Prod'n based on graffiti artist Haring's life

NEW YORK — With deep-pocketed friends like this, a show can get to Broadway.

DreamWorks is helping to bankroll the Public Theater’s production of the new musical “Radiant Baby.”

Based on the life of graffiti artist Keith Haring, the disco-accented bio tuner is now in rehearsals at the Public under the direction of the company’s producer George C. Wolfe. “Radiant Baby” begins previews Friday, with its world preem set for late February.

Wolfe’s work has a way of getting from downtown to Broadway. Last season, his Public stagings of Suzan Lori-Park’s “Topdog/Underdog” and the one-woman show “Elaine Stritch at Liberty” both made the commercial transfer to the big time. Lead commercial producers on those two shows were, respectively, Carole Shorenstein Hays and John Schreiber.

As for “Radiant Baby,” its connection to DreamWorks came about the old-fashioned way.

“David Geffen is a friend of a friend of a friend,” said Debra Barsha, the composer and co-lyricist of the bio tuner. “He was told about ‘Radiant Baby,’ so George Wolfe sent him a CD and he got very excited about the project.”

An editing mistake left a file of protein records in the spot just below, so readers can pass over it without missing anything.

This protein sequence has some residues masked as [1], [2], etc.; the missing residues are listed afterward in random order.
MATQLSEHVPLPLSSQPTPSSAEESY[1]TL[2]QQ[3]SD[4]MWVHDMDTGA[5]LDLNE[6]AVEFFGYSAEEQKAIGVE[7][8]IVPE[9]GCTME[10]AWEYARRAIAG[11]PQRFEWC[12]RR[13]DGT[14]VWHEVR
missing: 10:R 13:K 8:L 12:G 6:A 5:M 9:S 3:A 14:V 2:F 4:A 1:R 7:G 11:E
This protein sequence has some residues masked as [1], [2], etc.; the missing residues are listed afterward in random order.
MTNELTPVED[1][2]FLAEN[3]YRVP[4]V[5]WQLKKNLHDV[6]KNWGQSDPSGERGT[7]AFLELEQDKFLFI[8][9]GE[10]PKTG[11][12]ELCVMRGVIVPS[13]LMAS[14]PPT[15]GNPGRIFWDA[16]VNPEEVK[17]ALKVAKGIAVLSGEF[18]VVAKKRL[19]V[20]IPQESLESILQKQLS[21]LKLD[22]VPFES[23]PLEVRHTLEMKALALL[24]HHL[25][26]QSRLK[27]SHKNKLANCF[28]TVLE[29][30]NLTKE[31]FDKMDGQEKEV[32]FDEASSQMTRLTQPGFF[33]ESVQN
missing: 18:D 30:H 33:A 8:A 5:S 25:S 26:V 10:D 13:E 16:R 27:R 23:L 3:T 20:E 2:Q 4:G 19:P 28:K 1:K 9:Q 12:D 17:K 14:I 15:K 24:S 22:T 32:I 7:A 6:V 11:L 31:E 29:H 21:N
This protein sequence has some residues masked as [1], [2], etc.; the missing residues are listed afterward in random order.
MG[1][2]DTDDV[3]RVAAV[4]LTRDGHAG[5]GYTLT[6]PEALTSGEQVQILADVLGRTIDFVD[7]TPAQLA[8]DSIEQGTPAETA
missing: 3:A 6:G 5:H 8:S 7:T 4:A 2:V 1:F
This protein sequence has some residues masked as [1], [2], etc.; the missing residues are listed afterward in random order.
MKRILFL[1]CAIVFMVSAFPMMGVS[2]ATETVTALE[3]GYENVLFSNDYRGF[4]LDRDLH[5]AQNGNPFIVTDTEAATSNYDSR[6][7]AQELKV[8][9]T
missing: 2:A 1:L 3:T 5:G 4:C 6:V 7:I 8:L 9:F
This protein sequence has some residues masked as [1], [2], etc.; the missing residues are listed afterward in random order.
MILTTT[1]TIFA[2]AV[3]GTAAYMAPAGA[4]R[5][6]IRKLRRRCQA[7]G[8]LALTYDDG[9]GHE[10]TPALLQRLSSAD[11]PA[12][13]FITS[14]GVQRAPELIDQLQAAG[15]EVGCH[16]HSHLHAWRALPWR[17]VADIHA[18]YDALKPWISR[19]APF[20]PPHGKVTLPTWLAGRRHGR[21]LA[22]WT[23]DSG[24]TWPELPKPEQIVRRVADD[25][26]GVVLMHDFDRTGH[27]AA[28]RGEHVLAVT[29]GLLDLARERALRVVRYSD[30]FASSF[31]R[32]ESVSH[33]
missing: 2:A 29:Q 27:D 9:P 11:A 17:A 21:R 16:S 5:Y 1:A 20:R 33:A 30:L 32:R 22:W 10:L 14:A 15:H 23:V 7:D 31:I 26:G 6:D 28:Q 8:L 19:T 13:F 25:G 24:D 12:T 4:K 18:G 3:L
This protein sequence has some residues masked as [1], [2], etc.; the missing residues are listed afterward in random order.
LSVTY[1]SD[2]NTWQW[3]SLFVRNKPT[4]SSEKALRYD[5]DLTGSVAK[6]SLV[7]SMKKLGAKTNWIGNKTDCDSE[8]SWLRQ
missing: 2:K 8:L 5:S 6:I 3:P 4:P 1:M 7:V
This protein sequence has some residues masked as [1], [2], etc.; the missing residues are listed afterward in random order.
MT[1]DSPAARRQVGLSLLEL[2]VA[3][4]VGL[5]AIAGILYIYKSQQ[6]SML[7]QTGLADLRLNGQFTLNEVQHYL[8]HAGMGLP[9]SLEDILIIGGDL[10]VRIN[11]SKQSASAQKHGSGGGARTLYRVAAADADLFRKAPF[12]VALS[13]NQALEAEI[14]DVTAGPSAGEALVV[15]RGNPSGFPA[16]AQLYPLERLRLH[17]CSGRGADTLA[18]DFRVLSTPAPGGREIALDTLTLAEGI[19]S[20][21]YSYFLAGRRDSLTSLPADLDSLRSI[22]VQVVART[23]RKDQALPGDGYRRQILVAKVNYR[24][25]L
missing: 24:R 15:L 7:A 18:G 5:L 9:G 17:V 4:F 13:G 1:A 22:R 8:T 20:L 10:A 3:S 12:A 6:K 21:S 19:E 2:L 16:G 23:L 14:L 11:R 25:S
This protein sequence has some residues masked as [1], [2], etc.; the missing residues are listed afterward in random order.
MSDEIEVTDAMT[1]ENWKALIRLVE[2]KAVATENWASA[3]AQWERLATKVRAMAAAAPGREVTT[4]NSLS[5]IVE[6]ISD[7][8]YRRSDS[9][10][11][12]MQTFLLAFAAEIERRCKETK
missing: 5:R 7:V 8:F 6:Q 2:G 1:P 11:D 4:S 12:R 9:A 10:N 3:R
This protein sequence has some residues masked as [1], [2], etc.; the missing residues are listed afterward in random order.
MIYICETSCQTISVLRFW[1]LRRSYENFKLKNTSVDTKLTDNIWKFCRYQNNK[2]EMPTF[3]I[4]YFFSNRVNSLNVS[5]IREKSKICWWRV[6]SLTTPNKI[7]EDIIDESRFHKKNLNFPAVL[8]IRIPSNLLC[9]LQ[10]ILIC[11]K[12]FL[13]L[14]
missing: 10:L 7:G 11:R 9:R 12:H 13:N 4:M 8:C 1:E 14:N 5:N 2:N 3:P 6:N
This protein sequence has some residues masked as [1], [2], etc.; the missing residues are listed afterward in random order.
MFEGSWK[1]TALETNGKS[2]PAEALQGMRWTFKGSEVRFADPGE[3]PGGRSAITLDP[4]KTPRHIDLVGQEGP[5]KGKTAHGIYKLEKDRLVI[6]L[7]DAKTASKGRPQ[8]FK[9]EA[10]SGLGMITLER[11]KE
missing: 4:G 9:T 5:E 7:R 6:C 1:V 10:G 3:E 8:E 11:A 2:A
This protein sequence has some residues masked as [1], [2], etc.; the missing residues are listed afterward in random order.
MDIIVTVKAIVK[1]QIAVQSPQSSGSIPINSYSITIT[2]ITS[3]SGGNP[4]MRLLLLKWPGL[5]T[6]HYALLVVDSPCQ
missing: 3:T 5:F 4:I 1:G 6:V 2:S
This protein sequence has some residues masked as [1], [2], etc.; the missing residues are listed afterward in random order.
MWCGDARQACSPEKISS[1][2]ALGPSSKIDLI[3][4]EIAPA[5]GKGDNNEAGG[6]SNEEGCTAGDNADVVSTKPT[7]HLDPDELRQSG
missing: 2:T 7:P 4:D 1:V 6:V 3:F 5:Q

Co-lyricists on the project are Ira Gasman and Stuart Ross, who also wrote the book of “Radiant Baby.” The title refers to one of Haring’s most famous illustrations.

In the 1980s, Geffen joined the producer team on several Broadway shows, including “Cats” and “M. Butterfly.” In addition, his Geffen Records was a producer of “Dreamgirls.”

Public spokeswoman Carole Fineman said DreamWorks’ enhancement money for the new Haring musical “gives them the option to be the producer on a commercial production” of the musical.

If “Radiant Baby” proves to be transfer-worthy, it would seem to be Broadway or bust. The show’s 21-person ensemble makes it commercially unviable for Off Broadway, where few shows can sustain a cast half that size.

Next month, the Public’s production of “Take Me Out” opens on Broadway. Richard Greenberg’s play focuses on a homosexual baseball player who comes out of the closet at a press conference.

As a follow-up, “Radiant Baby” would certainly be the gayest musical ever to grace the Great White Way. Much of the show is set in Manhattan’s gay discos of the early 1980s.

Newcomer Daniel Reichard, a Haring lookalike, plays the graffiti artist who died in 1990, at age 31, from AIDS.

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